Archive for March, 2014

  • Platygastrid wasp on spined soldier bug eggs

    Mar 31, 14 • Jessica Walliser • UncategorizedComments Off on Platygastrid wasp on spined soldier bug eggsRead More »
    Platygastrid wasp on spined soldier bug eggs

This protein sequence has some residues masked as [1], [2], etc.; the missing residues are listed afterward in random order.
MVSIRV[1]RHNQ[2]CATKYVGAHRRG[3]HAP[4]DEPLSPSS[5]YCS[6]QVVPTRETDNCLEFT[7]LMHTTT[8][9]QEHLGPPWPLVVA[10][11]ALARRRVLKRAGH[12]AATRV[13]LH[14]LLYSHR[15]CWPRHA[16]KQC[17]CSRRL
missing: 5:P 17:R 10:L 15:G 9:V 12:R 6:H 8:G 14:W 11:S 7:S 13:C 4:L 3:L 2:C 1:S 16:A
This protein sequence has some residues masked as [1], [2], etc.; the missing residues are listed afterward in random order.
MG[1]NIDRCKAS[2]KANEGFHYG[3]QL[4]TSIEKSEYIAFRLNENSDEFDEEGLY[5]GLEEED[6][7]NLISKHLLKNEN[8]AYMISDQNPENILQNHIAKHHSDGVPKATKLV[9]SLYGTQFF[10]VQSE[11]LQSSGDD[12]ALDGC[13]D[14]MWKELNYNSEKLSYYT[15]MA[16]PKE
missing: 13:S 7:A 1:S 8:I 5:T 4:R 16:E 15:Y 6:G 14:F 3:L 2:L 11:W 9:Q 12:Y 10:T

When someone hears the name stink bug, the likely reaction is a crunched up nose, a furrowed brow, and the utterance of the phrase “ewwww”. Having been subjected to the stench of these creatures on any number of occasions, I don’t blame them. With the majority of the 250 species of stink bugs in North America being plant-eating pests (and some of them serious ones at that), it’s easy to see why they have such a stinky reputation. The subfamily Asopinae, however, consists only of predatory species. These are the good guy stink bugs. All stink bugs stink. Even the beneficial species emit a distinct odor when handled or threatened. It is a defense mechanism—and a good one at that. Predaceous members of the stink bug family are known to consume common garden pests like caterpillars, Japanese beetles, Mexican bean beetles, Colorado potato beetle, lygus bug nymphs, beetle larvae, bollworms, herbivorous stink bugs, and others. Probably the most common and important predaceous stink bug is the spined soldier bug. The grayish brown adults have pointed shoulders with sharp points protruding from them. The rounded, wingless nymphs are orange with black markings. Spined soldier bugs, and other predaceous stink bugs, feed by stabbing prey with a knife-like mouthpart and consuming the innards. Spined soldier bugs are large, 0.35-0.55 in. (9-14 mm) long, and feed primarily at night. In addition, there are

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